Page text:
Tag Archives: Consensus approach

Two quit in protest after Zarembka dumped from Consensus 9/11 Panel

The objective of the Panel is to create a bank of points refuting elements of the official story.

May 2, 2012

By Craig McKee

Two members of David Ray Griffin’s Consensus 9/11 Panel have quit in protest following the dismissal of fellow member Paul Zarembka.
Journalist and author Barrie Zwicker and Pilots For 9/11 Truth core member Shelton Lankford resigned from the Panel last week in solidarity with Zarembka (author of The Hidden History of 9-11) and over disagreements the three have with Griffin and Panel co-founder Elizabeth Woodworth about how the project is being administered.
“I felt Paul’s treatment was kind of a last straw,” Lankford said in an interview. “For me the Consensus Panel process was functioning as a gatekeeper, and evidence deemed controversial was not going to be Continue reading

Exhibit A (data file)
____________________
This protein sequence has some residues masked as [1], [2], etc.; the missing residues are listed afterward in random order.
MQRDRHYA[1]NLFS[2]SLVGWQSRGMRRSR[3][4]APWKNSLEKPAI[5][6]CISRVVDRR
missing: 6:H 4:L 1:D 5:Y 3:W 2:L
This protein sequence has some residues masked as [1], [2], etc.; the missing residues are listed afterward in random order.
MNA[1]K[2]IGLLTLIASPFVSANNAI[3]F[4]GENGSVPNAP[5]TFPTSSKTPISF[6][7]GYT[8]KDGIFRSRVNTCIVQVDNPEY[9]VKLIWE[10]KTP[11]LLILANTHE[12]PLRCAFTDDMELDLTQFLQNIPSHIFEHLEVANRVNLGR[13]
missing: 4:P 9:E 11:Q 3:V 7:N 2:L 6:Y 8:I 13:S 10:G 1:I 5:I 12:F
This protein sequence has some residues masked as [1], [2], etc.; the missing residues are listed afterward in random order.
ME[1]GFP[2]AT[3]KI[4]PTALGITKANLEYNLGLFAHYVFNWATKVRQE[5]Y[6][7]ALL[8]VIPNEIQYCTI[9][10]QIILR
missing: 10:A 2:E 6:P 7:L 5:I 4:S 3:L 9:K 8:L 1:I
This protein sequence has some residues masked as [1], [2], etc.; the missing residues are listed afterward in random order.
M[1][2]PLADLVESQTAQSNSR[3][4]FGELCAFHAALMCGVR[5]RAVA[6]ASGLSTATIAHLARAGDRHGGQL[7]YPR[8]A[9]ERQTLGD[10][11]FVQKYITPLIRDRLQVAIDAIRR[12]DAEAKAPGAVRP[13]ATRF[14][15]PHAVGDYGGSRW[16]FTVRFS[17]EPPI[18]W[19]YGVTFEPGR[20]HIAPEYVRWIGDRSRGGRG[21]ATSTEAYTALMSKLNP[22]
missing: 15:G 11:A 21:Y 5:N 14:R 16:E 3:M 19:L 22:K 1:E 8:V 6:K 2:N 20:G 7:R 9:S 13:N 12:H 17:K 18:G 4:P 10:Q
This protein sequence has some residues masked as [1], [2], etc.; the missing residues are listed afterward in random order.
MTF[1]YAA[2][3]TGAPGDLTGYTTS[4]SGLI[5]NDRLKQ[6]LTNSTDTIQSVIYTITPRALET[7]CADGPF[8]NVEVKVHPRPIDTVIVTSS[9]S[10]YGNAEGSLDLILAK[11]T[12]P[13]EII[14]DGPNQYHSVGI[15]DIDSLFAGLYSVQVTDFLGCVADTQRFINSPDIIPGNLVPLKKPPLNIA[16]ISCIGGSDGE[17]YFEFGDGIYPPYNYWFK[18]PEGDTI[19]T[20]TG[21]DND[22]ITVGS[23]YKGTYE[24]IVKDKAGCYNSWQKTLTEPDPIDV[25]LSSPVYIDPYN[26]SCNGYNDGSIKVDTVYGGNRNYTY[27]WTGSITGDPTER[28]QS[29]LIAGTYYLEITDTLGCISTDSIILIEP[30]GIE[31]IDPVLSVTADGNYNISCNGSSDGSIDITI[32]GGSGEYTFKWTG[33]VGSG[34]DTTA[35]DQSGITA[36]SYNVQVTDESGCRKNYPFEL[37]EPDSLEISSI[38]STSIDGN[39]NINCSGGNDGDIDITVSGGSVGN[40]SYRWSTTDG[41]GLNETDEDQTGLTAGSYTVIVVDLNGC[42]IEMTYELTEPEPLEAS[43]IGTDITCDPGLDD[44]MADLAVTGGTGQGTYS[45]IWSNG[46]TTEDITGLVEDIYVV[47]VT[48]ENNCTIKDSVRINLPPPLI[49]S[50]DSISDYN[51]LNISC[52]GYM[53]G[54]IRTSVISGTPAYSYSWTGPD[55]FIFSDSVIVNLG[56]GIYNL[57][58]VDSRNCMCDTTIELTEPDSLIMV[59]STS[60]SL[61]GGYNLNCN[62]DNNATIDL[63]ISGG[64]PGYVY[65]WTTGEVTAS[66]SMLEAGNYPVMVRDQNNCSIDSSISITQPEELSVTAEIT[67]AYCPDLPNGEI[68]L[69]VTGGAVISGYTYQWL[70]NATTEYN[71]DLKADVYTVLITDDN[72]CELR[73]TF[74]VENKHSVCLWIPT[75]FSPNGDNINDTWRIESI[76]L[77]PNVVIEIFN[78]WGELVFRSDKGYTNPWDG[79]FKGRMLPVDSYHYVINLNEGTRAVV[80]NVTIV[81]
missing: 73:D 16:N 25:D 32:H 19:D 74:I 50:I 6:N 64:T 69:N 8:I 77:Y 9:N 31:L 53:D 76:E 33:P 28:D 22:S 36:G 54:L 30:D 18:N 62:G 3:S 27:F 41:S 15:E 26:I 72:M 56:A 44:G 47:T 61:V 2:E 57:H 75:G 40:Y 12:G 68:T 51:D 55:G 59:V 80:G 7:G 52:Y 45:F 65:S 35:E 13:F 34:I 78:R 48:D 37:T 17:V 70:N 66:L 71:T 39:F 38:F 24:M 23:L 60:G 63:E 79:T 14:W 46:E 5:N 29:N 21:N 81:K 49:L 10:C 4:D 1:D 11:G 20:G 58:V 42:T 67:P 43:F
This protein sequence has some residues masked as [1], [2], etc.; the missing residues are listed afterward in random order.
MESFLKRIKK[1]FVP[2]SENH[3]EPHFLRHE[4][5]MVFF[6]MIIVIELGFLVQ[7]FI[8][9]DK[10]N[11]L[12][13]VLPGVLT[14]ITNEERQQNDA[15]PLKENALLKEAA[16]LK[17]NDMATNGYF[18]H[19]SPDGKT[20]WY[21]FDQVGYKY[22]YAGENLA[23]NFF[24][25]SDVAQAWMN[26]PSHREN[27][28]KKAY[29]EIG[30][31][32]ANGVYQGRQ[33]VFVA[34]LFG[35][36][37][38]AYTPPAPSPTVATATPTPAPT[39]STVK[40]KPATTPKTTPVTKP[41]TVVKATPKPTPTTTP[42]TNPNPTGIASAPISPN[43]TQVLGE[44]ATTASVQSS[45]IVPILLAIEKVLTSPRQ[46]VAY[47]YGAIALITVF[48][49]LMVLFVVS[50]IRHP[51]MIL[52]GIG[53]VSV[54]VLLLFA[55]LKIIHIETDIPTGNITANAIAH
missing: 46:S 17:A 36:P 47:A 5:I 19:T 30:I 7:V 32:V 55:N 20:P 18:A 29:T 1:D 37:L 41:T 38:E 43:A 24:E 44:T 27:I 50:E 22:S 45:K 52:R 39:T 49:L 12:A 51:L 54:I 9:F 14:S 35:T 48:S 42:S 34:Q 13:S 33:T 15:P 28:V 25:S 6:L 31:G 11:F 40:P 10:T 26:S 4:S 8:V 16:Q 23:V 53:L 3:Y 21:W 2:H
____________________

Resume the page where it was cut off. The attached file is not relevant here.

Truth and consensus: jury still out on Griffin's new 9/11 expert panel

By Craig McKee

Maybe we should start calling it the 9/11 Consensus Movement.
Recent developments in the struggle to widely expose the truth about the fake “terrorist attacks” of Sept. 11, 2001 have focused on apparent efforts to overcome divisions between different factions in the movement. Ironically, these attempts at consensus have themselves been highly controversial.
The latest, and possibly most consequential, move towards consensus is the creation of a collection of experts in a panel called “Consensus 911: The 9/11 Best Evidence Panel.”
The group, announced in September, was put together by prolific 9/11 researcher and author David Ray Continue reading

Griffin challenged for ‘weak logic’, ignoring evidence on 9/11 'calls'

By Craig McKee

David Ray Griffin’s newest book is receiving criticism not so much from believers in the government’s official story as from his usual supporters within the 9/11 Truth movement.
In a new essay, Paul Zarembka – an economics professor, 9/11 researcher, and editor of The Hidden History of 9-11 – offers a critique of Griffin’s analysis of the subject of whether phone calls from the four allegedly hijacked airliners on Sept. 11, 2001 were faked. Zarembka challenges the conclusions reached in chapter five of Griffin’s new book, 9/11 Ten Years Later: When State Crimes Against Democracy Succeed.
“The internal logic of Griffin’s chapter rather surprised me for its weakness,” Zarembka writes in the Continue reading